Abstract Title

Pharmacogenomic Determinants of Concomitant Opioid Use in Chronic Low Back Pain Patients: A Preliminary Review

Presenter Name

Kassie Pfluger

RAD Assignment Number

1702

Abstract

Purpose: The aim of this study is to provide pharmacogenetic information on opioid user profiles to better understand the inter-individual variability in drug response and provide guidance to healthcare providers. One of the major mechanisms of opioid metabolism is through hepatic cytochrome P-450 CYP2D6 enzymatic activity which predominately converts codeine to morphine and then morphine-6-glucuronide leading to therapeutic analgesic effects. The association of the CYP2D6 metabolizer phenotypes with formation of morphine via this pathway is well known. Codeine serves as a Prototype for Opioid Metabolism and Analgesia. The “extensive metabolizer” phenotype represents patients who experience normal analgesia at recommended opioid doses. However, the three other CYP2D6 metabolizer phenotypes present clinical challenges in opioid prescribing. At one end of the spectrum, “ultra-rapid metabolizers” are at high risk of opioid toxicity due to increased conversion of codeine to morphine. Alternatively, “poor metabolizers” lack opioid response because of decreased conversion to morphine. However, such patients may paradoxically experience opioid side effects if the dose is increased in efforts to achieve analgesia. Finally, “intermediate metabolizers” may not achieve adequate analgesia at recommended opioid doses and must be closely monitored to balance potential benefits and risks of therapy. Pharmacokinetic and pharmacodynamic studies of opioids such as tramadol and oxycodone similarly show that these drugs depend on CYP2D6 for conversion to active metabolites responsible for analgesia.

Methods: DNA Genotyping using Scanner (Illumina) and precision medicine array. CYP2D6, CYP2C9 and CYP2C19 SNP panels, and the genotypes for all SNPs within these three genes are specifically mined from the microarray data for the purposes of risk characterization and cohort grouping.

Results/Conclusions: Patients enrolled in the PRECISION TEXAS Pain Registry provide updated data to the baseline information. Selected baseline characteristics of the 40 registry patients enrolled during the first three months of low-intensity operation are available, including scores for pain intensity (11-point numerical rating scale), back-specific functioning (Roland-Morris Disability Questionnaire), quality of life (Patient-Reported Outcomes Measurement Information System-29 [PROMIS- 29]), pain catastrophizing, and pain self-efficacy.

Research Area

Molecular Genetics

Presentation Type

Poster

This document is currently not available here.

Share

COinS
 

Pharmacogenomic Determinants of Concomitant Opioid Use in Chronic Low Back Pain Patients: A Preliminary Review

Purpose: The aim of this study is to provide pharmacogenetic information on opioid user profiles to better understand the inter-individual variability in drug response and provide guidance to healthcare providers. One of the major mechanisms of opioid metabolism is through hepatic cytochrome P-450 CYP2D6 enzymatic activity which predominately converts codeine to morphine and then morphine-6-glucuronide leading to therapeutic analgesic effects. The association of the CYP2D6 metabolizer phenotypes with formation of morphine via this pathway is well known. Codeine serves as a Prototype for Opioid Metabolism and Analgesia. The “extensive metabolizer” phenotype represents patients who experience normal analgesia at recommended opioid doses. However, the three other CYP2D6 metabolizer phenotypes present clinical challenges in opioid prescribing. At one end of the spectrum, “ultra-rapid metabolizers” are at high risk of opioid toxicity due to increased conversion of codeine to morphine. Alternatively, “poor metabolizers” lack opioid response because of decreased conversion to morphine. However, such patients may paradoxically experience opioid side effects if the dose is increased in efforts to achieve analgesia. Finally, “intermediate metabolizers” may not achieve adequate analgesia at recommended opioid doses and must be closely monitored to balance potential benefits and risks of therapy. Pharmacokinetic and pharmacodynamic studies of opioids such as tramadol and oxycodone similarly show that these drugs depend on CYP2D6 for conversion to active metabolites responsible for analgesia.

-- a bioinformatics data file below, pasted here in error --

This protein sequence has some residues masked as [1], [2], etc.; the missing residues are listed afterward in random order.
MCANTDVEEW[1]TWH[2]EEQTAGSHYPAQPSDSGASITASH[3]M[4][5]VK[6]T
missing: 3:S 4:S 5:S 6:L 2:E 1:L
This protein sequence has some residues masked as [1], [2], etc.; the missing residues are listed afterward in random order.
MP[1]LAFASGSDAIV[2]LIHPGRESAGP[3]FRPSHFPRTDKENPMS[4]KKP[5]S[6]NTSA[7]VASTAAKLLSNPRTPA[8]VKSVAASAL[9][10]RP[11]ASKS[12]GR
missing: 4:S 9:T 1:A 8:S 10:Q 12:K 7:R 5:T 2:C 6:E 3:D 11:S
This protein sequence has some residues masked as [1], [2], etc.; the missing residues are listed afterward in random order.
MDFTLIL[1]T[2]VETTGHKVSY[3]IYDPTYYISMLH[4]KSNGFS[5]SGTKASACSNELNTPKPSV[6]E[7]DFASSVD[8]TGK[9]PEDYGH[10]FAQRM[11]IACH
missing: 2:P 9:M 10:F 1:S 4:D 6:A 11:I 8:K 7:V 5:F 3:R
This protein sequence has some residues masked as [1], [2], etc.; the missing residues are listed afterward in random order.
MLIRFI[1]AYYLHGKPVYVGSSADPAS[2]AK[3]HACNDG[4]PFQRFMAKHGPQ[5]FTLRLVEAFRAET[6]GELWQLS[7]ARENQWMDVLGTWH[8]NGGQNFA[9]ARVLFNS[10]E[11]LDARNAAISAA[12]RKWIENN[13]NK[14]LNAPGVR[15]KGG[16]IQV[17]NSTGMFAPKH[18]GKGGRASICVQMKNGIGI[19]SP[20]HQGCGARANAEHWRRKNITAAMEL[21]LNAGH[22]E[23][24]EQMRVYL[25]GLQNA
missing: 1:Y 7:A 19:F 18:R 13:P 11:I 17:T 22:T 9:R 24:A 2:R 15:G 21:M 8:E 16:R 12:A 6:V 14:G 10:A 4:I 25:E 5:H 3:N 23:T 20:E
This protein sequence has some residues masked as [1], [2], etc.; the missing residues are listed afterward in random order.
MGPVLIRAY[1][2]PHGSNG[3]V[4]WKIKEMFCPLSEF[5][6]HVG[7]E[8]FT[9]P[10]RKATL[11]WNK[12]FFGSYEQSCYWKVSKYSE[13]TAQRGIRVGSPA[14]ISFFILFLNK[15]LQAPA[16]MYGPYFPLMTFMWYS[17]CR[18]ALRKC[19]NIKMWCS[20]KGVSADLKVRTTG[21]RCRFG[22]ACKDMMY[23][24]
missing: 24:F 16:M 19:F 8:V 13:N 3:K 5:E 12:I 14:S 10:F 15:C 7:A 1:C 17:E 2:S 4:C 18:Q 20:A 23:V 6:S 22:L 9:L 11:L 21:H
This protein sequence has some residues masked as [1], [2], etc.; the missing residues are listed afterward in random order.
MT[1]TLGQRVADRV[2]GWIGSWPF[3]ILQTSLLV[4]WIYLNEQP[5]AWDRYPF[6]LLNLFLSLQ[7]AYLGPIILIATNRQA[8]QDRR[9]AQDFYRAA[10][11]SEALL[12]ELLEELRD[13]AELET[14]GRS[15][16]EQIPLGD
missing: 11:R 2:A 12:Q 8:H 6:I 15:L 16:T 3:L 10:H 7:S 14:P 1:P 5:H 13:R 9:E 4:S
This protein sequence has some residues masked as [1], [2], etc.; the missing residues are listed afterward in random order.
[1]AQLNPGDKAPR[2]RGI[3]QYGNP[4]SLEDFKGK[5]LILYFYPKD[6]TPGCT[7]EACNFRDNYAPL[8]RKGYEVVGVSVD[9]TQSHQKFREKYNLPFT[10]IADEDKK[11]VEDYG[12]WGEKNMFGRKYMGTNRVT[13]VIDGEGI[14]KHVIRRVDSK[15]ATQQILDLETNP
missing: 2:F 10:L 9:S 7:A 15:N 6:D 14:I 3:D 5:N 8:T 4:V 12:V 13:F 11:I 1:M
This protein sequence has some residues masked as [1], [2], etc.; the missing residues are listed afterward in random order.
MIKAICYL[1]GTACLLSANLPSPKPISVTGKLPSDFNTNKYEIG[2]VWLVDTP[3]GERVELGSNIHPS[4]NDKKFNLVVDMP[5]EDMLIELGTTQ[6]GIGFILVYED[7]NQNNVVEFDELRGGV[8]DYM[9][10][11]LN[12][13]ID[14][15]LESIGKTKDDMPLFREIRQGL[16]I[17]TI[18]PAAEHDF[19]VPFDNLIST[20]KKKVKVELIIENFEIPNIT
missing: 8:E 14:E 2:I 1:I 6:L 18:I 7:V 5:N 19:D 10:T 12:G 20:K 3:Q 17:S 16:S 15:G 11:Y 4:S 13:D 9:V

Methods: DNA Genotyping using Scanner (Illumina) and precision medicine array. CYP2D6, CYP2C9 and CYP2C19 SNP panels, and the genotypes for all SNPs within these three genes are specifically mined from the microarray data for the purposes of risk characterization and cohort grouping.

Results/Conclusions: Patients enrolled in the PRECISION TEXAS Pain Registry provide updated data to the baseline information. Selected baseline characteristics of the 40 registry patients enrolled during the first three months of low-intensity operation are available, including scores for pain intensity (11-point numerical rating scale), back-specific functioning (Roland-Morris Disability Questionnaire), quality of life (Patient-Reported Outcomes Measurement Information System-29 [PROMIS- 29]), pain catastrophizing, and pain self-efficacy.